Six children - all living at home at least part of the year. Thousands of dollars in college loans and credit-card debt. Variable income dependent, in part, on a declining real estate market.
Is it any wonder Rita and Bob Groark are feeling financially stressed?
"I am slowly going broke, and I worry constantly how I am going to pay my bills every month," Rita, 52, said. "It is just incomprehensible that between the two of us we bring in $7,000 net income per month and we still cannot pay our bills."
Like a lot of couples with older children, the Groarks are wrestling with helping their children pay for college right at crunch time for building their nest egg for retirement. They have been walking such a tightrope that some unexpected twists - like $2,200 in dental bills and a work interruption for Bob last year - have boosted their spending beyond their income, leading them to take on more debt.
But, if they can put some difficult limits on spending and redirect that money toward retirement, their goals might not be out of reach.
Rita, a detail-oriented legal assistant for a large Chicago law firm, keeps scrupulous household finance records at home, so the problem is not ignorance about where all the money is going.
Rather, it is simple math, said Derek Lenington, a financial planner with the Financial Planning Place in Los Angeles, who agreed to help the Groarks modify their finances.
Supporting eight people - six of them adults - is simply unsustainable, he said. The couple's children are Martin, 24; Mary, 23; Colleen, 21; Michael, 19; Teresa, 17; and Dennis, 13. Colleen and Michael are away at college but come home on school breaks. Mary is living at home, working part time and attending community college. Martin lives at home and works full time.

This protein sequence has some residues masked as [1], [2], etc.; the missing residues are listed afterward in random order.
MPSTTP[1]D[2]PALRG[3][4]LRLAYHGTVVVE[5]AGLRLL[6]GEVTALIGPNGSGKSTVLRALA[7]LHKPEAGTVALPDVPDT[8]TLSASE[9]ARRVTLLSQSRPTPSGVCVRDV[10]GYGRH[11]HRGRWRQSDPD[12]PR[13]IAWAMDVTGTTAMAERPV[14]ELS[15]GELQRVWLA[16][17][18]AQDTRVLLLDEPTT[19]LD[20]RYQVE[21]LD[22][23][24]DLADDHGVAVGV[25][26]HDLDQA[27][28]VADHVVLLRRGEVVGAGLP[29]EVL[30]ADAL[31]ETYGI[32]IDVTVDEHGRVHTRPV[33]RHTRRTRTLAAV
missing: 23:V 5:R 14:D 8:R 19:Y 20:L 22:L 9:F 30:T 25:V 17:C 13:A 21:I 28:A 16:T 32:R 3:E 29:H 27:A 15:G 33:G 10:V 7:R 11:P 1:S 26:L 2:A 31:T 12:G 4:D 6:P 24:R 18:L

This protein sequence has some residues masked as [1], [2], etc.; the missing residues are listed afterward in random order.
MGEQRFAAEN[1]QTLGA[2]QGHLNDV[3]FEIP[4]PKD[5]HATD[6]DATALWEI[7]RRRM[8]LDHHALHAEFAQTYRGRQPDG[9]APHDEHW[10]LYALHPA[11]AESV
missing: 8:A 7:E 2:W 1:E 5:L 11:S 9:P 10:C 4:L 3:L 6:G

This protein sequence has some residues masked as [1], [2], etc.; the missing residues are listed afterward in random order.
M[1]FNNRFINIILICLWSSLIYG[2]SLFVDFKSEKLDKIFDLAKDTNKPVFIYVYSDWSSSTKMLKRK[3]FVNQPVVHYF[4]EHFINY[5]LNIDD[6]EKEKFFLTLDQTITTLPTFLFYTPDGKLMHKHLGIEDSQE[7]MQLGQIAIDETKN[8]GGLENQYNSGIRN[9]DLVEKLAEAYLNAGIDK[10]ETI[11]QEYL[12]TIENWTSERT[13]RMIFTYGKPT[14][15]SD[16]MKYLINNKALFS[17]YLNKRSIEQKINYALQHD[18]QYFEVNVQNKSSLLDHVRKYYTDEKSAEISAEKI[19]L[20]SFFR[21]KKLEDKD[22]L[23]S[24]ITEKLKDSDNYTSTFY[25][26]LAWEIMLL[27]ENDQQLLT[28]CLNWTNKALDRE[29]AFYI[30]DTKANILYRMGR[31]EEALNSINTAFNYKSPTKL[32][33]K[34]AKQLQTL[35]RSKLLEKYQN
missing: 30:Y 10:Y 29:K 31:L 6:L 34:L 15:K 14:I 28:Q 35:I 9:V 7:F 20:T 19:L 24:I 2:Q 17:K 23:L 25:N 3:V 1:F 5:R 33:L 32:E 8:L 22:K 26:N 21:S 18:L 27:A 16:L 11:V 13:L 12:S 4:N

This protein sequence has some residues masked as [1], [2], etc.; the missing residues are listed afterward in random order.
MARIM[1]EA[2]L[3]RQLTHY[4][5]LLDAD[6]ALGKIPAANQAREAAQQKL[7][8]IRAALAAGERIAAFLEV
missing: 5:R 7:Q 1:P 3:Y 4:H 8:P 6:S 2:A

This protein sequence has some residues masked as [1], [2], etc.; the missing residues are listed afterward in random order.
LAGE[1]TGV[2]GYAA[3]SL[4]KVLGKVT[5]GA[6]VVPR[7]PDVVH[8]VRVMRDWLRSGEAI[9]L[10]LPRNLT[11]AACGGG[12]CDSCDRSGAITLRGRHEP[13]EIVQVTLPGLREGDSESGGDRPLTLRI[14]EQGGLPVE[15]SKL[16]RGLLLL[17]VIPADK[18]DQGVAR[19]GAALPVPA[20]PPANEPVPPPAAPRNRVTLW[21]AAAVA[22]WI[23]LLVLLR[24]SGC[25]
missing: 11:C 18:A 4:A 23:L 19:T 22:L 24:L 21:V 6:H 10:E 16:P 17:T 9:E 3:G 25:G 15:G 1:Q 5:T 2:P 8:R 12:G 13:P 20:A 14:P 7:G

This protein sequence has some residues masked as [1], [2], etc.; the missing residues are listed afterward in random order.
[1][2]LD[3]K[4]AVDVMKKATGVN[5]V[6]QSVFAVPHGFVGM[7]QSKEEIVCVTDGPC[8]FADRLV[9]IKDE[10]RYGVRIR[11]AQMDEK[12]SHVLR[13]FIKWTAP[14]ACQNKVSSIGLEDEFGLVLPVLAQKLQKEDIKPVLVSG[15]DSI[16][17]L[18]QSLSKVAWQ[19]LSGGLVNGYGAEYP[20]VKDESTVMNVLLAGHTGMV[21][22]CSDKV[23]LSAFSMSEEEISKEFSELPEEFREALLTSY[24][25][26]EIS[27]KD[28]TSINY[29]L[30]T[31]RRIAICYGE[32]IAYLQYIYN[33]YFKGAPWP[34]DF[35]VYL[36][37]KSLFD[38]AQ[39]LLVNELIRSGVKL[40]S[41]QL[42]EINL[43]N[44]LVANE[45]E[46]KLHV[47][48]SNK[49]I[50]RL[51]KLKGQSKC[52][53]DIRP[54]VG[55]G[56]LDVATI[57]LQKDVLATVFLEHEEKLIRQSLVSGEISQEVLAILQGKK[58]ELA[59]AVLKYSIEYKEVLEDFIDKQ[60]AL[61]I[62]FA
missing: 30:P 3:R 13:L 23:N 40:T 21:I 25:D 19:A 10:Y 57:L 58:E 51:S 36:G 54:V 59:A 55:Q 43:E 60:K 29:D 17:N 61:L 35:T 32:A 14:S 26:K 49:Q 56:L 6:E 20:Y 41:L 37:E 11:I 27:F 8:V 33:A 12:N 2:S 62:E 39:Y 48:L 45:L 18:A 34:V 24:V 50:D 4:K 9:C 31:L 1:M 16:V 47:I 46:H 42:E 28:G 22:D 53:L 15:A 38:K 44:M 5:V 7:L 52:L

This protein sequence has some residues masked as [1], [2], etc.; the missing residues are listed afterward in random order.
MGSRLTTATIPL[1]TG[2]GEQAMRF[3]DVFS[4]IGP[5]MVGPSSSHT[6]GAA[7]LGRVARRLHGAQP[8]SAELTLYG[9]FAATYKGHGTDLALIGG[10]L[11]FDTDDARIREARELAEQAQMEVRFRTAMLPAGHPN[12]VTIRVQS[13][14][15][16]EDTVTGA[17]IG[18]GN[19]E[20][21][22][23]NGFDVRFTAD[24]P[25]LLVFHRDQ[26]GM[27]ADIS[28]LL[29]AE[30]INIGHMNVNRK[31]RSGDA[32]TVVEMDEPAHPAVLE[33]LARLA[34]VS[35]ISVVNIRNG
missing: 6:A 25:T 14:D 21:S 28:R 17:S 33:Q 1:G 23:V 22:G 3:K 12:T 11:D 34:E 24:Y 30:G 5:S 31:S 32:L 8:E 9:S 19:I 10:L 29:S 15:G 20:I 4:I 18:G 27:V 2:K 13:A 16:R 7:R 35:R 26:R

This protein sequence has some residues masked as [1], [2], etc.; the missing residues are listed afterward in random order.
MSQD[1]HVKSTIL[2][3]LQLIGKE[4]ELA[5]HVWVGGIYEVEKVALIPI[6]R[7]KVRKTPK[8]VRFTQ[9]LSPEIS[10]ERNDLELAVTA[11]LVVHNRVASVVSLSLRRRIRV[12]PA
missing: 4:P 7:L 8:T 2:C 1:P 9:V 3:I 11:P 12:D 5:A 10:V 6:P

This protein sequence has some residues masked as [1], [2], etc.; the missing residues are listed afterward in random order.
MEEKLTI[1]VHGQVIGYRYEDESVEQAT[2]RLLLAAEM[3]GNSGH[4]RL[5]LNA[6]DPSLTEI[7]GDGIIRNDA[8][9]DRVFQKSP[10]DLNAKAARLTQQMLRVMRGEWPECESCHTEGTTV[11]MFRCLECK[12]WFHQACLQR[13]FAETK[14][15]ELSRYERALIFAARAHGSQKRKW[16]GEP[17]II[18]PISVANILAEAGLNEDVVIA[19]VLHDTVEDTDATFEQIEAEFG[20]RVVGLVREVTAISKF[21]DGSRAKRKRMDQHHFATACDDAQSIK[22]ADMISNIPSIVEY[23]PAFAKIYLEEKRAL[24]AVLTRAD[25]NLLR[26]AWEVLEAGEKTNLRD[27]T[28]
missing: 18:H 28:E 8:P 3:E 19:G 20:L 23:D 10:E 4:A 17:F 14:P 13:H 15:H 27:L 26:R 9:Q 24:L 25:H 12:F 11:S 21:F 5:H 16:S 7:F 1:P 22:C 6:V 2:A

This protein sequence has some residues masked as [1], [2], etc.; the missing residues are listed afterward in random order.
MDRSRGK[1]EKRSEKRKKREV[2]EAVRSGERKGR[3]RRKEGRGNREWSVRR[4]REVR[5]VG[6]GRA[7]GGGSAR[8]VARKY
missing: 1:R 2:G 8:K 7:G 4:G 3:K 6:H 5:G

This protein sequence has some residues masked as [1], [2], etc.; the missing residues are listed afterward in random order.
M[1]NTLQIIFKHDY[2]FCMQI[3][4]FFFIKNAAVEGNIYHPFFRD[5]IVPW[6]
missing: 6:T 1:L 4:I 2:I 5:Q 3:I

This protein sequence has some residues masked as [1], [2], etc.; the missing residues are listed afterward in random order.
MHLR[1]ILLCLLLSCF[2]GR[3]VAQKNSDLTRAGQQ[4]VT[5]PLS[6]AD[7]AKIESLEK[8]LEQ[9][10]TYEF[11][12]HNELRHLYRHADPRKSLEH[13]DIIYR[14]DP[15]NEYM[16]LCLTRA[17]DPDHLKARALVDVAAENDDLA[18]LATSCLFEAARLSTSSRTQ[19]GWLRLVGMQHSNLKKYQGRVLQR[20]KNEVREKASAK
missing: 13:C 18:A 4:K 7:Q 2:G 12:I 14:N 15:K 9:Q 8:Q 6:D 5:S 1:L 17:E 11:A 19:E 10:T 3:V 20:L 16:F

The adult children, including Colleen and Michael, pay many of their own expenses and a portion of their college tuition bills, but Rita and Bob have tallied up college loans of $22,000 and incurred $59,500 in other debt as they struggle to pay some of the college bills and other household expenses.
A setback came last year as Bob, 56, wrestled with a health scare and lost some time from his work as a real estate agent. That absence meant a lower income, and the softening real estate market is no comfort.
In short, it's time for a family meeting, Lenington said.
But first, he said, Bob and Rita need to address some of their own money issues with each other.
"Rita has been doing a fantastic job managing the family's finances and contributing to her employer's savings plan," Lenington said. In fact, Rita encourages her young co-workers to get into the plan as soon as they're eligible, because she has seen how it grows. Her account is worth nearly $250,000.
But the couple needs more of a team effort when it comes to dealing with their money, Lenington said.
Their system of having Rita guide all household budgeting has left her feeling overwhelmed, and it makes Bob withdraw. During the makeover process, in fact, Bob revealed he has an additional $5,000 in a checking account that Rita didn't even know about.
Both spouses agree something needs to change. While Bob said it's going to be difficult to not provide as much for their older kids, he reluctantly agreed to start setting some limits.